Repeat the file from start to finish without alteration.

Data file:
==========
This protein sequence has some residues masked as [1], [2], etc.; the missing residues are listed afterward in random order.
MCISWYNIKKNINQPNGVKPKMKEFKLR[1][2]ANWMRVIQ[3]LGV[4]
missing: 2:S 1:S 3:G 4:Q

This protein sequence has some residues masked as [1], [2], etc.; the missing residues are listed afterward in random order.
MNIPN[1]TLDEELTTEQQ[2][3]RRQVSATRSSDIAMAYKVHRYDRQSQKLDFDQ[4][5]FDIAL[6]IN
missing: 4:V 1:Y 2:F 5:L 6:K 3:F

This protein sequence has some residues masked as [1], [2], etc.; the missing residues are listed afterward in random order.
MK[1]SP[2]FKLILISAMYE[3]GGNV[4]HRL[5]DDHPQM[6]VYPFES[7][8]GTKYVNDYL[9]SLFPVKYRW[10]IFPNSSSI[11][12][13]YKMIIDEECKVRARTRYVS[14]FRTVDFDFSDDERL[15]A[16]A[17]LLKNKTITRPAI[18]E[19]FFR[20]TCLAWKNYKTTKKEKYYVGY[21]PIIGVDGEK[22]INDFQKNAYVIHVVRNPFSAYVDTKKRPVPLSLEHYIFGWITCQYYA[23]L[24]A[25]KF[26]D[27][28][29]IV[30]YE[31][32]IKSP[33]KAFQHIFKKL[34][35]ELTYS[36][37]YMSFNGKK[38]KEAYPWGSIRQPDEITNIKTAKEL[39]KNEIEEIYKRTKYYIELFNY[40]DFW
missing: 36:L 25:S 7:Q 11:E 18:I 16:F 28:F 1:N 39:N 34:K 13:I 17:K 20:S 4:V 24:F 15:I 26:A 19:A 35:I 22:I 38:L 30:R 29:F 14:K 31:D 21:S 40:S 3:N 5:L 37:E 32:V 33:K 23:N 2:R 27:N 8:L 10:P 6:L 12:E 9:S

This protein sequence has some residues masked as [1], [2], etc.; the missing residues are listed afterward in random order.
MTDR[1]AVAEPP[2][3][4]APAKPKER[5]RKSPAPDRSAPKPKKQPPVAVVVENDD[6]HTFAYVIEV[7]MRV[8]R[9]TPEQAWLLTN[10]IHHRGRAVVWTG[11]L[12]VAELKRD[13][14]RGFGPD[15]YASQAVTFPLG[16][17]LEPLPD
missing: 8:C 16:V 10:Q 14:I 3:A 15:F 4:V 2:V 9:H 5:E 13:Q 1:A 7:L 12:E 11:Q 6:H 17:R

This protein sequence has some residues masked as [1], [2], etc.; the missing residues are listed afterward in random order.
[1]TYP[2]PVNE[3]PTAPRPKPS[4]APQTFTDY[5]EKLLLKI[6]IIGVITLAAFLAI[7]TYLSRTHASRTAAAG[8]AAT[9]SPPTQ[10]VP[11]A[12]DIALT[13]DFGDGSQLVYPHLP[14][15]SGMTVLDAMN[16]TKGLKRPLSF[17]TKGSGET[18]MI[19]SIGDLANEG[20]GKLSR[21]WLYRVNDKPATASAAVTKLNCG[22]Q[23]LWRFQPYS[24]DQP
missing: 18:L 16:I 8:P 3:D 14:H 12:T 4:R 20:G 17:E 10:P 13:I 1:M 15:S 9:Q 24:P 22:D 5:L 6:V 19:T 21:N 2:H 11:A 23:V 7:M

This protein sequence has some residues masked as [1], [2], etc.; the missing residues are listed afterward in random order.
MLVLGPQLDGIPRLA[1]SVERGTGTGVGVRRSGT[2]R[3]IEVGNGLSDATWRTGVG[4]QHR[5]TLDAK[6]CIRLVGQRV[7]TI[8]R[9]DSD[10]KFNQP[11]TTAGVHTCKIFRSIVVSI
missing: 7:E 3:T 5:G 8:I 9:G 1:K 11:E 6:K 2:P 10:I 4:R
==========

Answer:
This protein sequence has some residues masked as [1], [2], etc.; the missing residues are listed afterward in random order.
MCISWYNIKKNINQPNGVKPKMKEFKLR[1][2]ANWMRVIQ[3]LGV[4]
missing: 2:S 1:S 3:G 4:Q

This protein sequence has some residues masked as [1], [2], etc.; the missing residues are listed afterward in random order.
MNIPN[1]TLDEELTTEQQ[2][3]RRQVSATRSSDIAMAYKVHRYDRQSQKLDFDQ[4][5]FDIAL[6]IN
missing: 4:V 1:Y 2:F 5:L 6:K 3:F

This protein sequence has some residues masked as [1], [2], etc.; the missing residues are listed afterward in random order.
MK[1]SP[2]FKLILISAMYE[3]GGNV[4]HRL[5]DDHPQM[6]VYPFES[7][8]GTKYVNDYL[9]SLFPVKYRW[10]IFPNSSSI[11][12][13]YKMIIDEECKVRARTRYVS[14]FRTVDFDFSDDERL[15]A[16]A[17]LLKNKTITRPAI[18]E[19]FFR[20]TCLAWKNYKTTKKEKYYVGY[21]PIIGVDGEK[22]INDFQKNAYVIHVVRNPFSAYVDTKKRPVPLSLEHYIFGWITCQYYA[23]L[24]A[25]KF[26]D[27][28][29]IV[30]YE[31][32]IKSP[33]KAFQHIFKKL[34][35]ELTYS[36][37]YMSFNGKK[38]KEAYPWGSIRQPDEITNIKTAKEL[39]KNEIEEIYKRTKYYIELFNY[40]DFW
missing: 36:L 25:S 7:Q 11:E 18:I 16:F 28:F 1:N 39:N 34:K 13:I 17:K 20:S 4:V 24:F 15:I 26:A 19:A 35:I 22:I 38:L 30:R 29:F 14:K 31:D 21:S 40:S 3:N 5:L 37:E 32:V 33:K 23:N 2:R 27:N 8:L 10:P 6:L 12:E 9:S

This protein sequence has some residues masked as [1], [2], etc.; the missing residues are listed afterward in random order.
MTDR[1]AVAEPP[2][3][4]APAKPKER[5]RKSPAPDRSAPKPKKQPPVAVVVENDD[6]HTFAYVIEV[7]MRV[8]R[9]TPEQAWLLTN[10]IHHRGRAVVWTG[11]L[12]VAELKRD[13][14]RGFGPD[15]YASQAVTFPLG[16][17]LEPLPD
missing: 8:C 16:V 10:Q 14:I 3:A 15:F 4:V 2:V 9:H 5:E 13:Q 1:A 7:L 12:E 11:Q 6:H 17:R

This protein sequence has some residues masked as [1], [2], etc.; the missing residues are listed afterward in random order.
[1]TYP[2]PVNE[3]PTAPRPKPS[4]APQTFTDY[5]EKLLLKI[6]IIGVITLAAFLAI[7]TYLSRTHASRTAAAG[8]AAT[9]SPPTQ[10]VP[11]A[12]DIALT[13]DFGDGSQLVYPHLP[14][15]SGMTVLDAMN[16]TKGLKRPLSF[17]TKGSGET[18]MI[19]SIGDLANEG[20]GKLSR[21]WLYRVNDKPATASAAVTKLNCG[22]Q[23]LWRFQPYS[24]DQP
missing: 18:L 16:I 8:P 3:D 14:H 12:T 4:R 20:G 17:E 10:P 13:I 1:M 15:S 9:Q 24:P 22:D 5:L 6:V 19:T 21:N 2:H 11:A 23:V 7:M

This protein sequence has some residues masked as [1], [2], etc.; the missing residues are listed afterward in random order.
MLVLGPQLDGIPRLA[1]SVERGTGTGVGVRRSGT[2]R[3]IEVGNGLSDATWRTGVG[4]QHR[5]TLDAK[6]CIRLVGQRV[7]TI[8]R[9]DSD[10]KFNQP[11]TTAGVHTCKIFRSIVVSI
missing: 7:E 3:T 5:G 8:I 9:G 1:K 11:E 6:K 2:P 10:I 4:R